World press on US operation in Syria and new Iranian president (September 7-8, 2013)

Hurriyet Daily News published an article by Cihan Celik headlined "Waiting for Obama - particularly painful for Turkey."

 

"Well played. This would be the only thing that can be said for the diplomatic game conducted both in domestic and international politics by the U.S. president for his upcoming meaningless war on Syria. Putting the strong anti-U.S. sentiment aside, despite the Herculean difficulties of doing so, Barack Obama, an American president who took power with a peace-themed campaign but who is now preparing for his second calamitous war after Libya, pursued a well-played turn regarding his decision to attack Syria," the article reads.

"Haunted by his predecessor George W. Bush’s ridiculously poor decisions for not even for one but two wars and the following failures based on farcical intelligence, Obama has been trying to drag the whole American public via its representatives into giving the go-ahead for an operation in Syria. With his move to pass the responsibility for the bloodshed into the hands of Congress, the U.S. president is looking to net some legitimacy for a war that even he does not believe in."

"Waiting for a blessing from Congress, despite having the authority to hit the button for a war, is something that Obama is also counting on, like his now-alienated British ally, David Cameron, after his failure to get the approval of the House of Commons for the Syrian war. Amid the high-running skepticism about embarking upon a new war with Syria in both political and military circles (even the conservative Tea Party and liberal progressive minorities have been united in opposition), Obama is hoping for a “No,” so he will be able to tell his war-mongering allies that he is bound to his people’s will. Going to war despite popular opposition would be the very same sin committed by the “dictator” in Damascus," the author writes.

 

"Speaking of a decrease in support for a pointless battle in Syria, the desperate wait is particularly painful for Turkey and its senior officials, including Prime Minister Recep Tayyip Erdoğan, since they all see losing more time against the Syrian “dictator” as a setback, or even an insult, in their aggressive domestic and neo-Ottomanist regional policies. Even while the main Western supporters of war have been keeping a low-profile over diving into a conflict amid the reluctance of the United Nations, Turkish officials have been bold enough to publicly lobby for a battle, as if they are blinded to a potential backlash from Syria."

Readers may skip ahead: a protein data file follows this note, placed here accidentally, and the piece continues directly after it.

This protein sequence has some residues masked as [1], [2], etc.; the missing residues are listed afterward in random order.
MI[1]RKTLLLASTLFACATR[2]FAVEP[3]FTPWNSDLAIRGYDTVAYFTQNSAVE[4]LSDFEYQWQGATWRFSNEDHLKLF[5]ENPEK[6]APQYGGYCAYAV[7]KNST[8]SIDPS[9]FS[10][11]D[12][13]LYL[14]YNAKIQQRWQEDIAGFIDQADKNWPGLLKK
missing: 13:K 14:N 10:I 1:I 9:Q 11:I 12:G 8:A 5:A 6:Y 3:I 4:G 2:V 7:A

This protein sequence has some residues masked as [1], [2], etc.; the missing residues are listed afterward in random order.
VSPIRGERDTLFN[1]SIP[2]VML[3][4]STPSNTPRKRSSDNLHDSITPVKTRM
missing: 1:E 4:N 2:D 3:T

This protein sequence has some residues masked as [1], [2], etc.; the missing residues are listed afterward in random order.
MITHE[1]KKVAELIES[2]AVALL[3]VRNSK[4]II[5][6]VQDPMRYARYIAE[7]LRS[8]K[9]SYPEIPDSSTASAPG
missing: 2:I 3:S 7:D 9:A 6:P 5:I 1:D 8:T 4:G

"No matter what the cost is, the wait for Obama will eventually end with a futile war under the old motto of a “dictator” killing his own people. Perhaps, there will be no U.S. boots on the ground, but has modern history ever witnessed any leader who did not have the blood of his own people on his hands?" Celik writes. "That’s the very basic point for those who still believe the war is all about the innocents in Syria and their "dictator."

 

The Jerusalem Post published an article devoted to new Iranian President Hassan Rouhani.

 

"Iranian President Hassan Rouhani is about to launch a charm offensive aimed at calming Western fears over the Islamic Republic's nuclear program, and hopes to "laugh all the way to the bomb," Yuval Steinitz, Miniser of International Relations, Intelligence and Strategic Affairs, said Sunday," the article begins.

"Speaking at the Institute for Counter-Terrorism's 13th annual international conference, Steinitz said, "If I read Rouhani correctly, I predict that in the near future, maybe at the start of the UN General Assembly session next week, we'll see an offensive of friendliness and moderation towards the West, to influence Western media, public opinion and leadership in Europe and the US, and to calm fears over a nuclear Iran."

 

"Describing Rouhani as "more sophisticated and smarter than his predecessor, [Mahmoud] Ahmadinejad," Steinitz warned that the Iranian president plans to deceive the international community in order to buy his country more time to develop its military nuclear program," the article reads.

"The centrifuges continue to spin. The heavy water facility [at Arak] continues to work. Make no mistake; Iran must be judged on its actions, not on its words," Steinitz is quoted as saying by the Jerusalem Post.

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